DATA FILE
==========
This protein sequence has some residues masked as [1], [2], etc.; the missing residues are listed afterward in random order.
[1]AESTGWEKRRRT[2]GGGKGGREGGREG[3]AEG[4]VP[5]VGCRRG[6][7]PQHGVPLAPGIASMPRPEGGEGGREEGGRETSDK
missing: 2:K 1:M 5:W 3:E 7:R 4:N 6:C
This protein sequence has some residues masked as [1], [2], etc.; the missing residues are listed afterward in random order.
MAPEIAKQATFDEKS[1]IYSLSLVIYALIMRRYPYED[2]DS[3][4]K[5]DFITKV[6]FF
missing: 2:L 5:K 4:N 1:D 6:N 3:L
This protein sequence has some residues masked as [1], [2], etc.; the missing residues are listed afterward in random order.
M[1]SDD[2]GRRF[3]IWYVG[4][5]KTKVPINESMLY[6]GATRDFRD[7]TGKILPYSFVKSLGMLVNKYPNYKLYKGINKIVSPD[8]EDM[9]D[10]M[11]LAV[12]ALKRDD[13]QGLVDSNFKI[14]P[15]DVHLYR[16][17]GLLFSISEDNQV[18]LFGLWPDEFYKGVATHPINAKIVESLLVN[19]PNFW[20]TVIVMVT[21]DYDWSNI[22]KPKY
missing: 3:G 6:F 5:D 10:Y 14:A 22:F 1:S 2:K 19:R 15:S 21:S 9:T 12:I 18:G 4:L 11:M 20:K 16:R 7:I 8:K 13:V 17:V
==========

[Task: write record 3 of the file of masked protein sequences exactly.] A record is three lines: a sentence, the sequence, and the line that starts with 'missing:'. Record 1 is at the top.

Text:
This protein sequence has some residues masked as [1], [2], etc.; the missing residues are listed afterward in random order.
M[1]SDD[2]GRRF[3]IWYVG[4][5]KTKVPINESMLY[6]GATRDFRD[7]TGKILPYSFVKSLGMLVNKYPNYKLYKGINKIVSPD[8]EDM[9]D[10]M[11]LAV[12]ALKRDD[13]QGLVDSNFKI[14]P[15]DVHLYR[16][17]GLLFSISEDNQV[18]LFGLWPDEFYKGVATHPINAKIVESLLVN[19]PNFW[20]TVIVMVT[21]DYDWSNI[22]KPKY
missing: 3:G 6:F 5:D 10:Y 14:A 22:F 1:S 2:K 19:R 15:S 21:S 9:T 12:I 18:G 4:L 11:M 20:K 16:R 7:I 8:K 13:V 17:V